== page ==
Dopamine, oxytocin and the brain: are relationships of trust purely chemical?
Building a trustworthy brand goes beyond providing consistency, responsiveness and transparency. By becoming more familiar with the brain, marketers can better understand relationships of trust, says Sérgio Brodsky.
This article originally appeared in The Trust Issue, our June/July print edition of Marketing magazine.
Consistency, responsiveness and transparency are often cited as the key ingredients to building trust, as these are able to anticipate specific feeling towards specific experiences. By standardising their practices, brands are able to remove the discomfort of having to deal with hits-and-misses, ensuring expectations are met.
Yet, according to global trust authority Rachel Botsman, “trust is the degree of comfort one feels when dealing with the unknown”. And, once established, trust replaces the need for consistency, responsiveness and transparency. As paradoxical as it may sound, what Botsman means is that trustworthiness is independent, allowing us to confidently venture into the unexpected; like those dine-in-the-dark experiences.
Speaking of darkness, the US Dollar motto ‘In God we trust’ is but a way to reassure that despite its Kafkian apparatus, the Federal Reserve is an institution Americans can ‘bank’ on. Even after recent crises, the emergence of financial technologies and an overwhelmingly negative public opinion, the sector’s disruption still is far from fruition.
With its ratings, reviews, pictures and direct, real-time communication between guests and hosts – all wrapped up under a consistent UX design – Airbnb has turned a suspicious idea into a successful business.
The above tactics proved effective but are no antidote to countering the intrinsic distrust we have of brands and people in general. And, the strict application of consistency, responsiveness and transparency guidelines are as difficult as they are expensive to operationalise.
But when considering that brands and religion carry so many similarities, a powerful insight can be drawn by looking back at one of the first and most remarkably longstanding cases of trust, the covenant between God and Abraham. Without any consistency, responsiveness or transparency the father of monotheism went through ten different challenges, having overcome them all – including circumcising himself – in exchange for the posterity of his (yet-to-be-born!) people.
That did not increase Abraham’s love over God but ensured an everlasting trustworthy relationship beyond doubt. That is simply because we mostly trust not those we simply like (e.g. friends) but those we can count on (e.g. family). And, in hindsight, monotheism prevailed whereas ancient forms of paganism vanished. But what is really hard to understand was what actually allowed Abraham to trust that a series of aggressive, irrational rituals would lead into a seemingly infinite pact?!
According to (modern) science the answer lies in the neurochemical oxytocin (OT), which is released whenever we experience feelings of connection. OT, in turn, motivates reciprocation. The release of OT signals that the other party is ‘safe’ to be around and that cooperative behaviour will not be exploited. Social media can be better used this way. But ephemeral interactions won’t do the trick. Dopamine spikes resulting from likes, shares or reposts won’t help with trust, those will only get us hooked like video games or apps do.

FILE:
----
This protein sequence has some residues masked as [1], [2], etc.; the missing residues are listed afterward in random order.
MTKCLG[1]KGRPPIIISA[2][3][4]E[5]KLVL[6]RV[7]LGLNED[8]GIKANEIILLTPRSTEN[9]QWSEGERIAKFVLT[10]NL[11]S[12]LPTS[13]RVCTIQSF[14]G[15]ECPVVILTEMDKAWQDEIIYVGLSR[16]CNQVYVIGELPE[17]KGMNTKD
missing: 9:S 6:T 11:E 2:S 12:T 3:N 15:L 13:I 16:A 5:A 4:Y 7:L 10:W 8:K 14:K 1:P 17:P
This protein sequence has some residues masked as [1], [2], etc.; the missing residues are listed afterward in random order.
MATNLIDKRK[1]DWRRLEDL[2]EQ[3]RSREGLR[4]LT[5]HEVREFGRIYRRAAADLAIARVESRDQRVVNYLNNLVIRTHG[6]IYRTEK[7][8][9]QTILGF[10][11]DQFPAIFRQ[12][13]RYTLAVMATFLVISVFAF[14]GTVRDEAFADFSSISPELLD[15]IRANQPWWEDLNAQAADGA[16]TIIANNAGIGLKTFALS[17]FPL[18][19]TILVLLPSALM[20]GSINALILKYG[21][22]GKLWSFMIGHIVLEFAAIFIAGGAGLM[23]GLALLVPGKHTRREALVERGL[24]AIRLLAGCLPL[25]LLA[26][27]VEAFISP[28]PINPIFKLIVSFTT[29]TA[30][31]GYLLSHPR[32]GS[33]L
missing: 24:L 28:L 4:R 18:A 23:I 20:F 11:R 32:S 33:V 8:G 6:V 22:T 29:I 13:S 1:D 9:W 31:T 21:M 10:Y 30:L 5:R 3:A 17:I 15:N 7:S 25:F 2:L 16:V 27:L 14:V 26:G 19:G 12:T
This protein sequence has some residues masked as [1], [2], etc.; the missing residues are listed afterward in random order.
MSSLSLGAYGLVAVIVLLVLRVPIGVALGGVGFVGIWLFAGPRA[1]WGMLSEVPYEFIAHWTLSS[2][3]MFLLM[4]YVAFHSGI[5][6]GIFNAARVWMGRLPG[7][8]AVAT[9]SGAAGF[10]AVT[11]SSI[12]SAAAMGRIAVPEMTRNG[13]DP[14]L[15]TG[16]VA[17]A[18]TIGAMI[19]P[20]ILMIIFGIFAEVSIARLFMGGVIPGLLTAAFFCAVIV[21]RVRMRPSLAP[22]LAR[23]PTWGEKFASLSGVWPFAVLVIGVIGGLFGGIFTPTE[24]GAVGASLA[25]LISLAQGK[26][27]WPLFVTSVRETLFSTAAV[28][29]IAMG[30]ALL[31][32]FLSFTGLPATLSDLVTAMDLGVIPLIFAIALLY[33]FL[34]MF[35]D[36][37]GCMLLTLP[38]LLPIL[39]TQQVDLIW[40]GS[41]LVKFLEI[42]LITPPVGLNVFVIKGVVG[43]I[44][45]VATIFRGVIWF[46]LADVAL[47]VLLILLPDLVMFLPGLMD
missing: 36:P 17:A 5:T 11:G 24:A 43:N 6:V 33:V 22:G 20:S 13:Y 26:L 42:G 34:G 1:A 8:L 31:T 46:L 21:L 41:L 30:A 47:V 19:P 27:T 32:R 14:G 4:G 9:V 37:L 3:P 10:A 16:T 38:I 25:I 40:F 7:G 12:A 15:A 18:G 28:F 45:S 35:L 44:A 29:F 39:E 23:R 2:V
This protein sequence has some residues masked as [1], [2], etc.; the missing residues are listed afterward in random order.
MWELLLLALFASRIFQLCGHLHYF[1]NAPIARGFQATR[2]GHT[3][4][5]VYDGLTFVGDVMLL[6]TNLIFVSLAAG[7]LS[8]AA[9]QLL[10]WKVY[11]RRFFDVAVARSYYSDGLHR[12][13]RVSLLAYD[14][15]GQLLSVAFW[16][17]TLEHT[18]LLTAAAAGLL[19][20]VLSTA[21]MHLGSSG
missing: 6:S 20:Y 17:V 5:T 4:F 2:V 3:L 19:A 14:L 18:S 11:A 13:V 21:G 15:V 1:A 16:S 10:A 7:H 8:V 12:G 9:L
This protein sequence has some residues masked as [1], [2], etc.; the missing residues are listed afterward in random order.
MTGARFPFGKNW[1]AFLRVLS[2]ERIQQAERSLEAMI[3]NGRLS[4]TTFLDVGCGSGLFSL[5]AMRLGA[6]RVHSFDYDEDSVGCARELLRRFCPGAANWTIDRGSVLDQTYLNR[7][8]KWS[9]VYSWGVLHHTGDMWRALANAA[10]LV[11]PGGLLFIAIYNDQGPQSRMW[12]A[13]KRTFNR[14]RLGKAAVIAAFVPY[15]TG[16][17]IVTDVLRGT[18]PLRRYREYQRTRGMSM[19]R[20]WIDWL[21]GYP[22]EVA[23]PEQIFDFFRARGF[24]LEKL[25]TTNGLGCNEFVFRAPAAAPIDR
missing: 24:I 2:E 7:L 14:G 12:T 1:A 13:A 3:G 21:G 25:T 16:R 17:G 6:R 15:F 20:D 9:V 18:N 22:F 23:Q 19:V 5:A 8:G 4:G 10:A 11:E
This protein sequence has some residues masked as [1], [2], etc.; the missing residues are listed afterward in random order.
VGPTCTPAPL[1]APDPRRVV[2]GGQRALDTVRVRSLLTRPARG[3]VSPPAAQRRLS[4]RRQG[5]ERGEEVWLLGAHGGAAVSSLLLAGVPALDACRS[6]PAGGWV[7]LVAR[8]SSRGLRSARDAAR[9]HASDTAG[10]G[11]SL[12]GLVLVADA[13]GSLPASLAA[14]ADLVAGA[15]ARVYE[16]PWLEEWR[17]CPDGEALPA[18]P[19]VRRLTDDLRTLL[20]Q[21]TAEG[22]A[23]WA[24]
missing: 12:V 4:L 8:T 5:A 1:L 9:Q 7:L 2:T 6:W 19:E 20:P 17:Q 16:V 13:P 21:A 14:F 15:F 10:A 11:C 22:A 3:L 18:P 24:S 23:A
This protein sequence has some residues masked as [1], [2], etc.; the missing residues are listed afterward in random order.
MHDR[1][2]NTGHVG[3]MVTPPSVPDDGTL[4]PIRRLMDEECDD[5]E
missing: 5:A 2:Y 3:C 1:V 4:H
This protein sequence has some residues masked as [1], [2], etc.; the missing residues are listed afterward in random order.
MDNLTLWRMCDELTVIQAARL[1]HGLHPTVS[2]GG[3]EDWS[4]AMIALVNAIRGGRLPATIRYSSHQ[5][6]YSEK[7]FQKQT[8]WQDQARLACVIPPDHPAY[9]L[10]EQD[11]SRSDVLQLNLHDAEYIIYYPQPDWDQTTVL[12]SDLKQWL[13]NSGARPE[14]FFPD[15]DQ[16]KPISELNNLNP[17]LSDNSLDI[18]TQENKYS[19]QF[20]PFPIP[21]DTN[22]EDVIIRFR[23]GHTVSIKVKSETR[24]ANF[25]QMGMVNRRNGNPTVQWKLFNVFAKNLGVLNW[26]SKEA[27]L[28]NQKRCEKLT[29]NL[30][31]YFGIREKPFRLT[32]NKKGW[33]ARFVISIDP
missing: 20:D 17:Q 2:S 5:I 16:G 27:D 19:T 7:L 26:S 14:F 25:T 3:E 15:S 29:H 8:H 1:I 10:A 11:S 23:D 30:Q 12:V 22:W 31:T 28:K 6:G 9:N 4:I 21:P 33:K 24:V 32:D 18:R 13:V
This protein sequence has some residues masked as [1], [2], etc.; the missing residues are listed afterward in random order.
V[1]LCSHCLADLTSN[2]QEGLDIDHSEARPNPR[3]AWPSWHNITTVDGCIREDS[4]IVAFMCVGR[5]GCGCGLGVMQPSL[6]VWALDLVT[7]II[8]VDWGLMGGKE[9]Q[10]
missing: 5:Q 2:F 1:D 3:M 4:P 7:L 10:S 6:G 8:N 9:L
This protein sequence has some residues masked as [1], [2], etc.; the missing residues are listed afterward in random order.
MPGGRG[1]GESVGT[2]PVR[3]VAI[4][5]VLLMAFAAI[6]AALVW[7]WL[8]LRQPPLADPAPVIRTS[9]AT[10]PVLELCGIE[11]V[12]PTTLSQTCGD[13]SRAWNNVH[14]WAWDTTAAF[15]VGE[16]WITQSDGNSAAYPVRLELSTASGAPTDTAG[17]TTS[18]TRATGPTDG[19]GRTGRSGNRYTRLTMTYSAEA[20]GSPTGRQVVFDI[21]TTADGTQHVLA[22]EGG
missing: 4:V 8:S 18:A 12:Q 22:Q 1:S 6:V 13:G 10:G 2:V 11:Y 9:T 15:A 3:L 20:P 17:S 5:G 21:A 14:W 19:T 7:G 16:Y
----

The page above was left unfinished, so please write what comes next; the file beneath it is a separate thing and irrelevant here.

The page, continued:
Strong bonds emerge from meaningfully putting skin (or, foreskin… pun intended) in the game; like initiating or moderating discussions. When it comes to media (not just social), designing participatory ecosystems is key for trust, where engagement improves conversion. As audiences become increasingly more engaged with a brand, they become more willing to pay for its products and services — and the brand must take an active approach to encourage its audiences to lead the creation of new social groups, conversations and channels.
Empirical research led by professors Lior Zalmanson, a Fulbright visiting scholar at New York University’s Stern School of Business, and Gal Oestreicher-Singer from Tel Aviv University’s School of Management demonstrated the correlation between meaningfulness of engagement and conversion rates.
The researchers also found that audiences who were more actively engaging with a brand made a purchase decision sooner compared with those who were less active (or not active at all).
So how can we get to a point where we trust a brand, colleagues or anything else so much that we may willingly put our lives in their own hands?
This is not the most uncommon situation and is experienced every day from going to a doctor, lawyer, playing contact sports or… venturing into space as an astronaut. In the extreme case of astronauts, NASA has actually gone the lengths by hiring a wilderness trainer that prepared groups of astronauts to trust one another in any situation during extended missions.
Once again, overcoming stressful situations together, such as having to hunt to avoid hunger, came as the most effective way to building trustworthy relationships. From this extreme training, key trust levers were identified and below I’ve added what the implications could be for brands:
As trust moves away from centralised institutions and gets distributed across society and, CMOs worldwide get their budgets reduced, we must consider more cost-effective ways of engagement that improves conversions.
For marketers this means adding the ‘neuro’ prefix to their titles and becoming more familiar with our brains, replacing dopamine-fuelled communications with oxytocin-led experiences. Building more meaningful interactions between audiences and brand via participatory media ecosystems is your best bet. I won’t present case studies, answer questions or provide any more information than what is already here. Just trust me. Will you?
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